The powerful message in all of this is that we need to explore the premise that individuals and societies may succeed in lowering their risk for dementia by reducing vascular risk factors and changing potentially harmful lifestyles. A review of advances in stroke research accomplished during 2018 confirms the impact of adverse lifestyle exposures on brain health and on cognition ( 81 ). Decades ago the lesson was established that a successful cure is dwarfed in its societal impact by a reduction in risk, and books intended for the public are now available with advice on how to achieve the goal of reducing the risk for dementia ( 82 , 83 ).
SVD Deserves More Research Attention
Because SVD represents a major and growing threat to vascular health, it deserves more focused research attention. Addressing the specific pathophysiology of SVD is urgently needed. Several endothelial toxins associated with SVD are already known ( 84 ), but if we knew which played predominant roles, then it might be possible to test in SVD therapeutic tools to decrease the concentration of the most harmful inflammatory molecules. Another approach may arise from our knowledge that sustained activation of certain pro-angiogenic signaling factors studied in cancer biology can promote the generation of new blood vessels ( 85 ). Could one or more of these factors be tested as repair paradigms in the setting of SVD?
Ideal Response to SVD at the Clinical Level
The patient with SVD keeps many subspecialists occupied. He or she sees the neurologist for failing memory function and for other consequences of lacunar infarcts, the ophthalmologist for failing vision, the nephrologist for failing kidney function, the cardiologist for heart failure, and the family physician and geriatrician for control of vascular risk factors. Each specialist is focused on how to protect his or her subspecialty organ from damage. As a result, there is enormous duplication of effort, when a centralized “ Vascular Clinic” that focusses on optimizing the function of the small blood vessels may be effective. In addition to monitoring and treating the vascular risk factors, such a clinic would also help patients with the lifestyle changes they need to bring about to reduce further SVD and provide support to accomplish these goals.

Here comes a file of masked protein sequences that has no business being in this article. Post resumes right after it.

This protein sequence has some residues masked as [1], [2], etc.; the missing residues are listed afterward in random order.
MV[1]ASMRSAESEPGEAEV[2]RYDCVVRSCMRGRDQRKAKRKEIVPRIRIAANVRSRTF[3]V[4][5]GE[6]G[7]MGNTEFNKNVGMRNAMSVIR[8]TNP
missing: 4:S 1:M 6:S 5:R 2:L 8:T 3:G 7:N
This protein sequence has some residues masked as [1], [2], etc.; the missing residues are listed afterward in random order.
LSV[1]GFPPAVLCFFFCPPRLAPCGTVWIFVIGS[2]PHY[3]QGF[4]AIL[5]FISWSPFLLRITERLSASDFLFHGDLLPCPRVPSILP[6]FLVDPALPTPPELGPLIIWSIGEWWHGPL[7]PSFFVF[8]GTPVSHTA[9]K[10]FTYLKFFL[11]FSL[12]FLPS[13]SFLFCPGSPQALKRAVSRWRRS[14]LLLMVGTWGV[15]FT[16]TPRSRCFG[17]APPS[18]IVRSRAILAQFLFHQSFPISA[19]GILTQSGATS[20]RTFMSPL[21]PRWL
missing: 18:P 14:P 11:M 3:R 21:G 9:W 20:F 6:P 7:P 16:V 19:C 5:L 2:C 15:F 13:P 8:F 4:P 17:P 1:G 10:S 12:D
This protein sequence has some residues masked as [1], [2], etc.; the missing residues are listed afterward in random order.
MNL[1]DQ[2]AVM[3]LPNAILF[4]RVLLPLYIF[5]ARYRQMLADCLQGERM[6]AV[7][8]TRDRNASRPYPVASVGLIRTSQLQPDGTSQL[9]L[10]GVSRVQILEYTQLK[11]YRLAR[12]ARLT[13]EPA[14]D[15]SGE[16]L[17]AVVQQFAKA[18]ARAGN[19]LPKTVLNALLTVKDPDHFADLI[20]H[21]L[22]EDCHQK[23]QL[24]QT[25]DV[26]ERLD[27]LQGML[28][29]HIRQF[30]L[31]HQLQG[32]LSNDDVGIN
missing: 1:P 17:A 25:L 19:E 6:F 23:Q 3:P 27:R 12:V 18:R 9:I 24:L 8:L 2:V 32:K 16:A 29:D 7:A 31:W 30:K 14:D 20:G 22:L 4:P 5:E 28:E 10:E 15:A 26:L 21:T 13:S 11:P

Ideal Societal Response
SVD puts a very heavy burden on our individual and national health care budgets. Add to that the unpaid labor of caregivers to patients afflicted by the consequences of SVD, and the cost increases further. Society needs to respond with a cohesive and integrated set of actions.
When we became convinced that smoking was the cause of some lung cancers, clinicians, and scientists developed a discourse with our patients and the public emphasizing the serious consequences of smoking. Eventually society took on the industry—and it was not easy. To reduce the incidence of SVD we need to regenerate that energy, educate the public by talking about the damaging consequences of untreated high blood pressure and all the other vascular risk factors we know. Like there was in smoking, there are industries that will oppose us. Focused taxation may be one solution as it is now proven to limit the consumption of items known to contribute to SVD ( 86 ).
We now recognize that small vessel disease is a major health threat, aggravated by the current lifestyle trends in our society. We need to understand the disease better and mobilize energies to improve its prevention and treatment.
The author confirms being the sole contributor of this work and has approved it for publication.
Conflict of Interest
The author declares that the research was conducted in the absence of any commercial or financial relationships that could be construed as a potential conflict of interest.
1. Poggesi A, Salvadori E, Pantoni L, Pracucci G, Cesari F, Chiti A, et al. Risk and determinants of dementia in patients with mild cognitive impairment and brain subcortical vascular changes: a study of clinical neuroimaging, and biological markers-the VMCI-tuscany study: rationale, design, and methodology. Int J Alzheimers Dis . (2012) 2012: 608013. doi: 10. 1155/2012/608013
6. Holland PR, Searcy JL, Salvadores N, Scullion G, Chen G, Lawson G, et al. Gliovascular disruption and cognitive deficits in a mouse model with features of small vessel disease. J Cereb Blood Flow Metab . (2015) 35: 1005–14. doi: 10. 1038/jcbfm. 2015. 12